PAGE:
Super-thin table?

This item at BoingBoing Gadgets caught my eye. It’s about a table constructed of carbon fiber.

The “Surface Table” by John Barnard and Terence Woodgate is three-meters long — and just two-millimeters thick, due to its construction from carbon fiber.

Carbon fiber composites are wonderful materials, but my first impression was that such a table would be way too flexible to be anything but a conversation piece. But since impressions mean very little, let’s do a little structural analysis.

The table is basically a simply-supported beam. The deflection of a simply-supported beam under a concentrated load at its center is

[\delta = \frac{P L^3}{48 E I}]

where [\delta] is the deflection, P is the load, E is the modulus of elasticity, and I is the cross-sectional moment of inertia. The moment of inertia can be determined through the formula

[I = \frac{b h^3}{12}]

where b is the width of the table and h is the thickness. Plugging this into the formula for the deflection, and doing a little algebra, we get

[\frac{\delta}{P} = \frac{ (L/h)^3}{4 E b}]

The table is said to be 3 meters long and 2 millimeters thick, so [L/h = 1500]. Based on the photo, I would judge the width of the table to be about 750 mm.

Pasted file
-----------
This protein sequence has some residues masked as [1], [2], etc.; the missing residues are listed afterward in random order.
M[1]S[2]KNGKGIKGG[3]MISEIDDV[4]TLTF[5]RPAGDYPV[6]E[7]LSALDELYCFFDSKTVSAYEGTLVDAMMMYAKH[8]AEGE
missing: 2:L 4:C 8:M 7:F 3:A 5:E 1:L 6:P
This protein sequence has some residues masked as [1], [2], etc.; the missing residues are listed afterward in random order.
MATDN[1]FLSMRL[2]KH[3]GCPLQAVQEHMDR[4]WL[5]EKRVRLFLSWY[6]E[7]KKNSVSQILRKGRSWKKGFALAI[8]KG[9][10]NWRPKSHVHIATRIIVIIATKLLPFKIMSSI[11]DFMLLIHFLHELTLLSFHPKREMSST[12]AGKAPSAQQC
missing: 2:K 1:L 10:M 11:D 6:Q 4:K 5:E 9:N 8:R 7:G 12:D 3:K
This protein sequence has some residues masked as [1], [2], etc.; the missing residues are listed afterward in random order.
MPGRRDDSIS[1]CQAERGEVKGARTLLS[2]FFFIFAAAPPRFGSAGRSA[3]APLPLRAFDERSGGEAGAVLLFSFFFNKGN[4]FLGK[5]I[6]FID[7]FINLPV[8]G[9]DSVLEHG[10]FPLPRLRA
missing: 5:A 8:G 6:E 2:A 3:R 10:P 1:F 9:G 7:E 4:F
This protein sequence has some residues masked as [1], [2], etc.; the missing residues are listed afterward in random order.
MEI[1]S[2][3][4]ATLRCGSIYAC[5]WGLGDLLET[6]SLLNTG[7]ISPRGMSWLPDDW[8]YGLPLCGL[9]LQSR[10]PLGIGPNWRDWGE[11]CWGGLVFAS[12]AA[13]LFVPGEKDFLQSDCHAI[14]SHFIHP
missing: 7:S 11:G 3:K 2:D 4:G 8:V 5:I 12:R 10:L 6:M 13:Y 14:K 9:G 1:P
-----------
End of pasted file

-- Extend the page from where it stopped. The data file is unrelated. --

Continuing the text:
The modulus of elasticity will depend on the type of carbon fiber used, the arrangement of the fibers, and the matrix into which the fibers are laid. I’m no carbon fiber expert, but it appears from sites like this that the modulus is unlikely to be more than 500 GPa. One gigapascal is [1000 \:\mathrm{N/mm^2}], so we’ll assume [E = 500,000\: \mathrm{N/mm^2}].


[\frac{\delta}{P} = \frac{1500^3}{4(500,000)(750)} = 2.25\:\mathrm{mm/N}]

which means that the table, as described, will deflect over 2 mm for every newton1 of load placed at its center. That’s way too flexible.

It’s possible that my estimate of the table’s width is low, but increasing the value of the width won’t change the stiffness dramatically because the stiffness varies directly with the width. Big stiffness changes will only come with changes in the thickness; the stiffness varies with the cube of the thickness.

My guess--and there’s a suspicion of this in the BB Gadgets item, too-- is that the table is thicker at the center. If we assume a 5 mm thickness over most of the interior of the table, the center will deflect 0.144 mm per newton--stiff enough to carry a few light items without looking like a hammock.

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You should see a little “jsMath” rectangle in the lower right corner of your browser window. Clicking on it will pop up a window that lets you adjust several jsMath settings, including the size of the math symbols. I prefer a 110% scale factor.

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  1. A newton, for those of you unfamiliar with the unit, is less than a quarter of a pound. It’s defined as the force necessary to accelerate a one kilogram mass at one meter per second squared.